With Facebook, Twitter, Snapchat, Pinterest, et al our world feels in some ways more intimate.  We share everything, at times too much, and we get responses instantly. We get feedback – instantly. We become validated – instantly. We are insulted – instantly.  We are heartbroken – instantly. We realize the pros and cons of having an audience to our writing – instantly.

Friends of mine poke fun at me for correcting myself in the comments section of a Facebook post for a grammar error.  They wonder why I type out every single word in a text – refusing (for the most part) to use the lingo.  I do not speak BRB, TTYL, LOL, SMH, TY, IKR, ICYMI, YW… At times, I have to ask what an abbreviation means.

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Why am I this way?  Am I an officer of grammar law? Not really.  Am I snobby?  I try not to be. Am I just a little crazy? Most definitely.  Mainly, though, I feel a writer’s responsibility when putting  my words into the world through media. People are reading what you say – even strangers.  Haven’t you seen the fun Buzzfeed has with texts, comments, and posts?

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Part of being literate in the 21st century means you are able to learn, process, share/teach others, and – if necessary – relearn and unlearn.  When you blog, you’re speaking to more people than you imagine.  Blogs are not just online diaries to unload your thoughts.  After you unload your thoughts – someone reads them.  That someone may have a comment for you.  Then, it becomes your turn in the conversation again. Our members of the “club” need to understand this.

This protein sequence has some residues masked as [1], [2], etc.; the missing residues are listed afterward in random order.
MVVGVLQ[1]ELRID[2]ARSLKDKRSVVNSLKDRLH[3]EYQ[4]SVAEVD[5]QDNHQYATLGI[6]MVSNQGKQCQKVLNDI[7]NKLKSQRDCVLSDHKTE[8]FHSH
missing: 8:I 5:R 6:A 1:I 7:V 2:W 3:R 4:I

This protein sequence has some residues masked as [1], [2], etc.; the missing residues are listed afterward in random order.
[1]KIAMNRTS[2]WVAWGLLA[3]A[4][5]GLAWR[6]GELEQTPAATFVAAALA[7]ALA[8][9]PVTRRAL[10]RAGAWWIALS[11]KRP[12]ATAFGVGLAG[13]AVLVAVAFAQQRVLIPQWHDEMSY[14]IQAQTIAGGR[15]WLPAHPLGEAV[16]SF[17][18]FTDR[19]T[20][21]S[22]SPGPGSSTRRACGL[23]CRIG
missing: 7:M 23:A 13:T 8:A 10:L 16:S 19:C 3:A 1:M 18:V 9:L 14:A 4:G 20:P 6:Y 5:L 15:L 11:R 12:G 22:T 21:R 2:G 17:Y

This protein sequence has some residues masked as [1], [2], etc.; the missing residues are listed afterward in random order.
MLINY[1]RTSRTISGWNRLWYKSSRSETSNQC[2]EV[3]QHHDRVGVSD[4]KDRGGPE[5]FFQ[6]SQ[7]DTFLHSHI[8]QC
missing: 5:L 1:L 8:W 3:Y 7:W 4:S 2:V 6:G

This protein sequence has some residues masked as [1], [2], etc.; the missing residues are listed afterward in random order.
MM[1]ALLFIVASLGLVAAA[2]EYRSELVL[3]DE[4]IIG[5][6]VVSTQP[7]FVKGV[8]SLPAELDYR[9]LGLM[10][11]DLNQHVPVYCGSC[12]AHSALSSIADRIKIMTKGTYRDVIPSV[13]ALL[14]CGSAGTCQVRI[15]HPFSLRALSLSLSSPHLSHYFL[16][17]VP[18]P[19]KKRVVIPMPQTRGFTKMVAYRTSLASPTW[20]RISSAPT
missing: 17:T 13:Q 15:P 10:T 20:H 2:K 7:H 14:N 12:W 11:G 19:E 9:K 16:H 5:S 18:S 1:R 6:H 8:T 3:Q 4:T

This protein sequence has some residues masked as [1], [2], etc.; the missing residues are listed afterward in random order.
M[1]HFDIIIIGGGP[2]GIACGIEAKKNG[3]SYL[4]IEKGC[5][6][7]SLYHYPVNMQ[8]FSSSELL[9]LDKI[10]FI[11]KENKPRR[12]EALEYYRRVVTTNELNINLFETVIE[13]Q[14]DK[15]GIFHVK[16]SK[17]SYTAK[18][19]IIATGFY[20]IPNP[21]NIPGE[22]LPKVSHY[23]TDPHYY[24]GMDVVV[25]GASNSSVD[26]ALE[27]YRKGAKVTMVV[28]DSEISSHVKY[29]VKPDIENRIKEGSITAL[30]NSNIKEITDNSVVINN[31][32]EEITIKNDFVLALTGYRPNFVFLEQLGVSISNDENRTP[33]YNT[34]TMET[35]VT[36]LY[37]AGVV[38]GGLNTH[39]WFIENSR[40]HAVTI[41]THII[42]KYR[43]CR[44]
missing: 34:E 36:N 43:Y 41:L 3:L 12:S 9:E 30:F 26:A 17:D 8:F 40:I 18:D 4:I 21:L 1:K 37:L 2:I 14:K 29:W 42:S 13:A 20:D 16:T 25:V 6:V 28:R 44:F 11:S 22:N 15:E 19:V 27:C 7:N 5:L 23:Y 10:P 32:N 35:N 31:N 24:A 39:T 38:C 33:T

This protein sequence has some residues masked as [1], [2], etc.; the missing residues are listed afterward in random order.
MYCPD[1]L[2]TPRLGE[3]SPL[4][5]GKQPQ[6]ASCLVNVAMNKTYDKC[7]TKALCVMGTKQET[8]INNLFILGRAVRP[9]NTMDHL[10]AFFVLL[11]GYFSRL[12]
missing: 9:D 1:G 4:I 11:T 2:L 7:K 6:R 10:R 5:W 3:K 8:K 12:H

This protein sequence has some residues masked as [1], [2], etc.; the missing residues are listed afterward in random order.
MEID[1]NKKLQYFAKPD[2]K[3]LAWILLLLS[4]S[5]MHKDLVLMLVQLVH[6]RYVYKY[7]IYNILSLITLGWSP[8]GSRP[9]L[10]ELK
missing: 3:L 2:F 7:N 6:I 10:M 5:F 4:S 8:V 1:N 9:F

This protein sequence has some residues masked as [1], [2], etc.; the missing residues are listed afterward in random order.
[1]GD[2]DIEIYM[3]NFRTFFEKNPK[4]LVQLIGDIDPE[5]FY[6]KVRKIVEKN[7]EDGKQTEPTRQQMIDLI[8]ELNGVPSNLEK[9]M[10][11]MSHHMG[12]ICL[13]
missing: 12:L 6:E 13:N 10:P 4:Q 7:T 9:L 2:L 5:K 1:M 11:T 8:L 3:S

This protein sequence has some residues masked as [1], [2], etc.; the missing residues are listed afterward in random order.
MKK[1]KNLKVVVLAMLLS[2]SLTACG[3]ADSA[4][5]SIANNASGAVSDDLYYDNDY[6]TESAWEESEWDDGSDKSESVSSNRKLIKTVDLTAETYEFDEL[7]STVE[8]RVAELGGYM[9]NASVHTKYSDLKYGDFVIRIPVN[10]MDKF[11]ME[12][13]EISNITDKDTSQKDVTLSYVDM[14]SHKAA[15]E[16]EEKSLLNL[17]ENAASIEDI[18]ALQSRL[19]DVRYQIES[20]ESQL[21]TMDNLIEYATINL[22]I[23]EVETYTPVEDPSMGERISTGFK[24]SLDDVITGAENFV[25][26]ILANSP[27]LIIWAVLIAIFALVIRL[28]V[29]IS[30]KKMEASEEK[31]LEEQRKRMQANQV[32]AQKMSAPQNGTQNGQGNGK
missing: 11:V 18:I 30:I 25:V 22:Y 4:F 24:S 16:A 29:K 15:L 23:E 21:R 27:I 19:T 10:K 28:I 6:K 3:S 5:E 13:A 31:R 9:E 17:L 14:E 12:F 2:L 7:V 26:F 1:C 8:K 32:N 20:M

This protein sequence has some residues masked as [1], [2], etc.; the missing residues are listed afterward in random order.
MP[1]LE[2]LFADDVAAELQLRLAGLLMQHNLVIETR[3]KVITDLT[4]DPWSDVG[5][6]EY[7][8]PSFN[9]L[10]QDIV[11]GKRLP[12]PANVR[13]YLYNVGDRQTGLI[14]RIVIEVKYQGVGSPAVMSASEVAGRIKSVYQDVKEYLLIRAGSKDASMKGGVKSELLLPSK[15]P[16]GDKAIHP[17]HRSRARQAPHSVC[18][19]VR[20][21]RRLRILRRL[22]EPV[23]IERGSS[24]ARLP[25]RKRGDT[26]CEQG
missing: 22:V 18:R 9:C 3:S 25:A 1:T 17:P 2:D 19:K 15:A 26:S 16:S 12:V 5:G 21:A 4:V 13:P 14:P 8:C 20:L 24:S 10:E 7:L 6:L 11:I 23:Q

Since blogging, tweeting, and commenting are becoming the new form of written expression, we as teachers have a responsibility to create opportunities for students to practice these skills OFFLINE first.  Essentially, they are prewriting. Pretty sure they fits in a standard somewhere!

Resources for building skills offline:

http://purposedriventeaching.net/2013/09/29/connecting-your-students-with-authors-with-twitter/

http://www.teacherstechworkshop.com/2013/08/6-amazing-facebook-templates-to-use.html

http://conversationsinliteracy.blogspot.com/2014/02/twitter-tweets-graffiti.html

http://langwitches.org/blog/2010/04/11/skype-jobs-for-students/

http://www.scholastic.com/teachers/top-teaching/2014/03/pinterest-inspired-project-and-hallway-display

http://www.pinterest.com/pin/526147168938992093/

Happy Blogging-Tweeting-Chatting-Hashtagging-Commenting-Pinning!

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Filed under iSummit 2014, Literacy, Technology, Uncategorized